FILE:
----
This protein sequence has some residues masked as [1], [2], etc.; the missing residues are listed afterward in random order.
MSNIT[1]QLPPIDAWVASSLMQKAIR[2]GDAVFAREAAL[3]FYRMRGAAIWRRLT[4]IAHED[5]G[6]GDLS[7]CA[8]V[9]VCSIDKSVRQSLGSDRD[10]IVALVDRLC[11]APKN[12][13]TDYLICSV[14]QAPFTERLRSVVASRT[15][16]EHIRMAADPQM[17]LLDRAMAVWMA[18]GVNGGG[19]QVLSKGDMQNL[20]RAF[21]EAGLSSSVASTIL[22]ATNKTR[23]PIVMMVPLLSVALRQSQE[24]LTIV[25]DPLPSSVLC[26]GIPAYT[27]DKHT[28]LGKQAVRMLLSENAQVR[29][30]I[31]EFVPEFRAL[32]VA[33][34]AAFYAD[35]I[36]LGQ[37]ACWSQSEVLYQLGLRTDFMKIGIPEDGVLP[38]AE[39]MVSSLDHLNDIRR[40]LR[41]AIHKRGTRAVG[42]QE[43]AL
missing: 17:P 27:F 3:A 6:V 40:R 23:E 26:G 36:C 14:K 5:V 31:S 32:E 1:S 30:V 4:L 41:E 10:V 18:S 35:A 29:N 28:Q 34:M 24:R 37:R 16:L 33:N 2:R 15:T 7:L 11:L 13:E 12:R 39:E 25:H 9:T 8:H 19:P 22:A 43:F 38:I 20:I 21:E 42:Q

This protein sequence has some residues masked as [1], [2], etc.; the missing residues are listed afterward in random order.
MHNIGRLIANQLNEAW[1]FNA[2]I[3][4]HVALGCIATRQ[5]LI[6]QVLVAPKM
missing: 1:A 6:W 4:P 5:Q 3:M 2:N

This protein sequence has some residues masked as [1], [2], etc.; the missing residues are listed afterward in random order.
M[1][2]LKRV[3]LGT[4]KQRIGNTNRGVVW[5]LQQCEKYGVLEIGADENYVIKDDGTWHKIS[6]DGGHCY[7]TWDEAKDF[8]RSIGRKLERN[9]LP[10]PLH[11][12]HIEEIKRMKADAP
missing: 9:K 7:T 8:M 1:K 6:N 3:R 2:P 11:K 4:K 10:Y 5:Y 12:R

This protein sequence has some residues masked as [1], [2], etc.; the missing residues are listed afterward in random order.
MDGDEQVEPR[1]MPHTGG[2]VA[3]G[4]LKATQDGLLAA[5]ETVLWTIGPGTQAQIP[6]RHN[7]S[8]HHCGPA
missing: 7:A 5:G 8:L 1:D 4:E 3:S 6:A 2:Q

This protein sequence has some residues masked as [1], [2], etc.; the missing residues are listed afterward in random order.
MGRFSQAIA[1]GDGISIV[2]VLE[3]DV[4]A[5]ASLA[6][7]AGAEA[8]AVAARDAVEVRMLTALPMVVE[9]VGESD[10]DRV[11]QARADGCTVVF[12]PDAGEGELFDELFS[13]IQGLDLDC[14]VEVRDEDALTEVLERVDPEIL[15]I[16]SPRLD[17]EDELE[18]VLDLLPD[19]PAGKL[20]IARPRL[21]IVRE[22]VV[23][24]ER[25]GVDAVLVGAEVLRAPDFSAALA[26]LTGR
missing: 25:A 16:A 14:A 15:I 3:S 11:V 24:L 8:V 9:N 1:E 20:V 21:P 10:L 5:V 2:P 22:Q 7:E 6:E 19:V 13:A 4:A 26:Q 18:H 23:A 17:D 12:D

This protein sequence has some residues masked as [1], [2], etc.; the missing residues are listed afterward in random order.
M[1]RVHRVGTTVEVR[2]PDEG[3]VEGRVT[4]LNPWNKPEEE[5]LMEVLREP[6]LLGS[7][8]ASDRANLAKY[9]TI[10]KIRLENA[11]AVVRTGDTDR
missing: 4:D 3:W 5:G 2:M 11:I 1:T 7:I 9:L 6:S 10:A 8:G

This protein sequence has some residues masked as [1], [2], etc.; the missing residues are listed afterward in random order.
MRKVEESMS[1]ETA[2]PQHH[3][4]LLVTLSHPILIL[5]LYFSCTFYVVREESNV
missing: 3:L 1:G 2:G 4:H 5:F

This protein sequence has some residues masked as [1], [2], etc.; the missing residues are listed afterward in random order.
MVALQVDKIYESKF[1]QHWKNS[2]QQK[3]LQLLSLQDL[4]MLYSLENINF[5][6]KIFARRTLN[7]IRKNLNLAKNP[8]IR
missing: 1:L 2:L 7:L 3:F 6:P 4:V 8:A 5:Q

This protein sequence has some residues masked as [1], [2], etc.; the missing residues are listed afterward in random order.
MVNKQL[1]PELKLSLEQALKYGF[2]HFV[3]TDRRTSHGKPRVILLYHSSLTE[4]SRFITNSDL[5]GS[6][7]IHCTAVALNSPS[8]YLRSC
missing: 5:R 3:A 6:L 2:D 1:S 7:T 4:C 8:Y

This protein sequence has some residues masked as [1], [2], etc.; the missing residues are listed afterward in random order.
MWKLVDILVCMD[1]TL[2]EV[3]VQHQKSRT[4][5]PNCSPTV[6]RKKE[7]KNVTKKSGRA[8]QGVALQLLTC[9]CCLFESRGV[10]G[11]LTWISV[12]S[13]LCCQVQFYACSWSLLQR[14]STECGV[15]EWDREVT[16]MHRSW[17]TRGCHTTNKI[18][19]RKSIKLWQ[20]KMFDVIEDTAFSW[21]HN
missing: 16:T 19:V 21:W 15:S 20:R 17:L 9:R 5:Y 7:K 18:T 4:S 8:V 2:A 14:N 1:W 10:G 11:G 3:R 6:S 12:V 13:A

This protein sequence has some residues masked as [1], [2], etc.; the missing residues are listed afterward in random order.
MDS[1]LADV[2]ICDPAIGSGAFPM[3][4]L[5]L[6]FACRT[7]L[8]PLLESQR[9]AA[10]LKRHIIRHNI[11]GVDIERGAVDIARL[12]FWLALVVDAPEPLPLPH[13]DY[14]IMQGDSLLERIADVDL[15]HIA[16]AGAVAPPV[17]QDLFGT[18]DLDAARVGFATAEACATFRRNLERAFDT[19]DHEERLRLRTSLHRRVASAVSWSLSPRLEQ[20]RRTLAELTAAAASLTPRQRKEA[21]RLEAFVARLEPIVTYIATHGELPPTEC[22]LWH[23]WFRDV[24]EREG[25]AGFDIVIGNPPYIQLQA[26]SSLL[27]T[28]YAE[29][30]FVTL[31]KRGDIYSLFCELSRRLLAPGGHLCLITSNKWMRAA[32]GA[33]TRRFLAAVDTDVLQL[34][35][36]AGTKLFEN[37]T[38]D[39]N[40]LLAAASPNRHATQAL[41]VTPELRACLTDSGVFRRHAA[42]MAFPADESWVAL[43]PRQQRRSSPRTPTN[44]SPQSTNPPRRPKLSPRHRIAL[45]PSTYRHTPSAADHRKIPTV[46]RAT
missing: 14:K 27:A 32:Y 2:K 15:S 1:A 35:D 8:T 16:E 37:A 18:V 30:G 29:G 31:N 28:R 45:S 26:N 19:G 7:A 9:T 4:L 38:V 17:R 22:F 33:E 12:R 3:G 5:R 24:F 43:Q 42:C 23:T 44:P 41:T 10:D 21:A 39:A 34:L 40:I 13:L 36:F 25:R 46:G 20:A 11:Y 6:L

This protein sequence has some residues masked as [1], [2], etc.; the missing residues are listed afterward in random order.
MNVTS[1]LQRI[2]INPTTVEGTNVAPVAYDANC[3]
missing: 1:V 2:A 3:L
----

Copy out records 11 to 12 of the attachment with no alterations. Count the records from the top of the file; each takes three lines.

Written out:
This protein sequence has some residues masked as [1], [2], etc.; the missing residues are listed afterward in random order.
MDS[1]LADV[2]ICDPAIGSGAFPM[3][4]L[5]L[6]FACRT[7]L[8]PLLESQR[9]AA[10]LKRHIIRHNI[11]GVDIERGAVDIARL[12]FWLALVVDAPEPLPLPH[13]DY[14]IMQGDSLLERIADVDL[15]HIA[16]AGAVAPPV[17]QDLFGT[18]DLDAARVGFATAEACATFRRNLERAFDT[19]DHEERLRLRTSLHRRVASAVSWSLSPRLEQ[20]RRTLAELTAAAASLTPRQRKEA[21]RLEAFVARLEPIVTYIATHGELPPTEC[22]LWH[23]WFRDV[24]EREG[25]AGFDIVIGNPPYIQLQA[26]SSLL[27]T[28]YAE[29][30]FVTL[31]KRGDIYSLFCELSRRLLAPGGHLCLITSNKWMRAA[32]GA[33]TRRFLAAVDTDVLQL[34][35][36]AGTKLFEN[37]T[38]D[39]N[40]LLAAASPNRHATQAL[41]VTPELRACLTDSGVFRRHAA[42]MAFPADESWVAL[43]PRQQRRSSPRTPTN[44]SPQSTNPPRRPKLSPRHRIAL[45]PSTYRHTPSAADHRKIPTV[46]RAT
missing: 14:K 27:A 32:Y 2:K 15:S 1:A 35:D 8:T 16:E 37:A 18:V 30:G 29:G 31:N 28:R 45:S 26:N 19:G 7:A 9:T 4:L 38:V 17:R 22:F 33:E 12:R 3:G 5:R 24:F 43:Q 42:C 23:T 44:P 41:T 10:D 21:A 39:A 34:L 40:I 13:L 36:F 25:R 46:G 20:A 11:Y 6:L

This protein sequence has some residues masked as [1], [2], etc.; the missing residues are listed afterward in random order.
MNVTS[1]LQRI[2]INPTTVEGTNVAPVAYDANC[3]
missing: 1:V 2:A 3:L